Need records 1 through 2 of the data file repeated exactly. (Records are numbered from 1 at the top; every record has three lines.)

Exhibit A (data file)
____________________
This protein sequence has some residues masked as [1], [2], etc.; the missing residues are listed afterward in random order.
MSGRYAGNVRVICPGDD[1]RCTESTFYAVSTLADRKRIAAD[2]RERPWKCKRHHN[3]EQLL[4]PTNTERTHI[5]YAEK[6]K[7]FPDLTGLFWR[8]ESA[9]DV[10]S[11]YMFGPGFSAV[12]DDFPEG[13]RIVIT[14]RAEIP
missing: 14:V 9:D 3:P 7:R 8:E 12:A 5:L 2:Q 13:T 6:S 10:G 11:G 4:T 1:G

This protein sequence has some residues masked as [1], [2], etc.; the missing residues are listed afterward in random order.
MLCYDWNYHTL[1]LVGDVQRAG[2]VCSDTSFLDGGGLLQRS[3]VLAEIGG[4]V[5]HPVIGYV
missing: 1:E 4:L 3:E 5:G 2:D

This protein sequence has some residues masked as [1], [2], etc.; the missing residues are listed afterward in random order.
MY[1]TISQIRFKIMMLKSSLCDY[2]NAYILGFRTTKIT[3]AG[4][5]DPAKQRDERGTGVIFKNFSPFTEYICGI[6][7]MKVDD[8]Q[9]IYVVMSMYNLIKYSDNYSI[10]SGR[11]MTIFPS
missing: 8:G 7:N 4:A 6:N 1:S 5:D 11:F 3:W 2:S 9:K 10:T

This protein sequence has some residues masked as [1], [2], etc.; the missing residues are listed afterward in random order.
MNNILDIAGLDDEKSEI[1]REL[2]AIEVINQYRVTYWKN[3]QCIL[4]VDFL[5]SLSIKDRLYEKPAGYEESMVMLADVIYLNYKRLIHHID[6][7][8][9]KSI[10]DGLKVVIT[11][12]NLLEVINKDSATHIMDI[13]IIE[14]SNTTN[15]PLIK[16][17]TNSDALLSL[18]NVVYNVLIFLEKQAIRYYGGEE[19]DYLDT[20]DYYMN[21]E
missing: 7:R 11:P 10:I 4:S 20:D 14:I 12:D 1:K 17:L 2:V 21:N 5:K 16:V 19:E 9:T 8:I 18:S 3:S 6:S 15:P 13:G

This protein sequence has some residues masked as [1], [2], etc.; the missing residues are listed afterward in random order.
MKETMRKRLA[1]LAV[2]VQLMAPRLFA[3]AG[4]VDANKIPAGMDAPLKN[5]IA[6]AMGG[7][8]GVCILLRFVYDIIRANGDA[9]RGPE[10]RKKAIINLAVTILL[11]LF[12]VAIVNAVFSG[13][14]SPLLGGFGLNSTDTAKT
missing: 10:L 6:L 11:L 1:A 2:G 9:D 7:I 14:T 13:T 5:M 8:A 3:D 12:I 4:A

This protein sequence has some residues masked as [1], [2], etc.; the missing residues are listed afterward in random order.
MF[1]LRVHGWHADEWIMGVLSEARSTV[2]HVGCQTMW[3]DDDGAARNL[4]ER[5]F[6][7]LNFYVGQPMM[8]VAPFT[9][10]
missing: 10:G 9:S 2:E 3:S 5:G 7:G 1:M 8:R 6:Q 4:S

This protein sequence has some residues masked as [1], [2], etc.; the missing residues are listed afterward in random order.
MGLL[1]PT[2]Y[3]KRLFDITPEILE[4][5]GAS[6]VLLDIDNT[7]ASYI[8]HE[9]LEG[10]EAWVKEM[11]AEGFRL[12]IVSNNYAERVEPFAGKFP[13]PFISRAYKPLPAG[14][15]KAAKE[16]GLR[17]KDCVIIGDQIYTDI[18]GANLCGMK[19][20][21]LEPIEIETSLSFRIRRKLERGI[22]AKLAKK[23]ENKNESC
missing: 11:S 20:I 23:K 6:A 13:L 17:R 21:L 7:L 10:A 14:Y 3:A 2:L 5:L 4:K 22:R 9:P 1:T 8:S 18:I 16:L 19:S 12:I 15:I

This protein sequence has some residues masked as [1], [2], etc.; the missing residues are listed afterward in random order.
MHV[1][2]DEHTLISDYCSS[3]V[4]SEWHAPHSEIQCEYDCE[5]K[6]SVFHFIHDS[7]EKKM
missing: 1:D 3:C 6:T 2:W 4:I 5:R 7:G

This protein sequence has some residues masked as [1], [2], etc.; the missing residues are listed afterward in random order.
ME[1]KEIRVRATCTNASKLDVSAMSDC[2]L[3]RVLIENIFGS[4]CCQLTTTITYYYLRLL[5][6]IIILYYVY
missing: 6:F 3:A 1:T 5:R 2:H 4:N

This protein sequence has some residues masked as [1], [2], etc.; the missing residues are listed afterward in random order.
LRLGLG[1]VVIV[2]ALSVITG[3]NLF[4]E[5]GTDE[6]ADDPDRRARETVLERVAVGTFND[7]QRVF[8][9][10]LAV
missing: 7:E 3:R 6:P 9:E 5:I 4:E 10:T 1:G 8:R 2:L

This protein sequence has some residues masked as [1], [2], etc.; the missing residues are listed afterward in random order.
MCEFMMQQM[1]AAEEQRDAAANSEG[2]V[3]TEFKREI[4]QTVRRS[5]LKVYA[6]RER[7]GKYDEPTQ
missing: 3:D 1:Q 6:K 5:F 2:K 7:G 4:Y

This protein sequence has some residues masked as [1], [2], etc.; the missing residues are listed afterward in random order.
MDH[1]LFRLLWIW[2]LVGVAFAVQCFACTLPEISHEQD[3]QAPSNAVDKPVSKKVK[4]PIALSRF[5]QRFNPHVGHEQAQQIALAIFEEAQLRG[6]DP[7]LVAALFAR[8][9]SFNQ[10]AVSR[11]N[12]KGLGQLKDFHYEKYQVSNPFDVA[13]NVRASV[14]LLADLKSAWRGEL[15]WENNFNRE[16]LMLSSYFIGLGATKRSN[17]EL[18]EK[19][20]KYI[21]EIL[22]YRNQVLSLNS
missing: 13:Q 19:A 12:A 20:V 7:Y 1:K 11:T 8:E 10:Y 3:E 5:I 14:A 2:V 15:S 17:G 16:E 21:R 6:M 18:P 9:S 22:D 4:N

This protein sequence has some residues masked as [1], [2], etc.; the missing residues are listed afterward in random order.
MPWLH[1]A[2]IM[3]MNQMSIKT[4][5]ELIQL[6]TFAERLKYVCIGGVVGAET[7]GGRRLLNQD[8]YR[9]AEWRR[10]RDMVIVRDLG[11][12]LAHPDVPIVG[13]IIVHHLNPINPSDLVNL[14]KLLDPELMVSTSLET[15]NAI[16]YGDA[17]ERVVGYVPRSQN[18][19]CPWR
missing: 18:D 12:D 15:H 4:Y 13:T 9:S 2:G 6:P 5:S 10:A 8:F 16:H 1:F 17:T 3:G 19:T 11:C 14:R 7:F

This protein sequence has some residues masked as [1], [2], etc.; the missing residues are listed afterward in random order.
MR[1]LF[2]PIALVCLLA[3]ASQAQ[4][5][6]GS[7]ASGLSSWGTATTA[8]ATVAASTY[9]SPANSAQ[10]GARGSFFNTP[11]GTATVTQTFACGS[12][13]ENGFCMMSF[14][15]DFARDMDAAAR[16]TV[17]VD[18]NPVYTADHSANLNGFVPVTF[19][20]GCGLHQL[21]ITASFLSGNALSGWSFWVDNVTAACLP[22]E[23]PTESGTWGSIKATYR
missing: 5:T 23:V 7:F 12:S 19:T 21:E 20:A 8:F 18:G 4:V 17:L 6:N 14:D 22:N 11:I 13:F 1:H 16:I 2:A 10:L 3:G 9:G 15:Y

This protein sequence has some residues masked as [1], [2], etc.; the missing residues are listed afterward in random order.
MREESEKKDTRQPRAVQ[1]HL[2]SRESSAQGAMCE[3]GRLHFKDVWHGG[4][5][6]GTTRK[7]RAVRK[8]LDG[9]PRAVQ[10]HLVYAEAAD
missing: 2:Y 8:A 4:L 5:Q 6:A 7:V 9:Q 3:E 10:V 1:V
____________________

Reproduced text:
This protein sequence has some residues masked as [1], [2], etc.; the missing residues are listed afterward in random order.
MSGRYAGNVRVICPGDD[1]RCTESTFYAVSTLADRKRIAAD[2]RERPWKCKRHHN[3]EQLL[4]PTNTERTHI[5]YAEK[6]K[7]FPDLTGLFWR[8]ESA[9]DV[10]S[11]YMFGPGFSAV[12]DDFPEG[13]RIVIT[14]RAEIP
missing: 14:V 9:D 3:P 7:R 8:E 12:A 5:L 2:Q 13:T 6:S 10:G 11:G 4:T 1:G

This protein sequence has some residues masked as [1], [2], etc.; the missing residues are listed afterward in random order.
MLCYDWNYHTL[1]LVGDVQRAG[2]VCSDTSFLDGGGLLQRS[3]VLAEIGG[4]V[5]HPVIGYV
missing: 1:E 4:L 3:E 5:G 2:D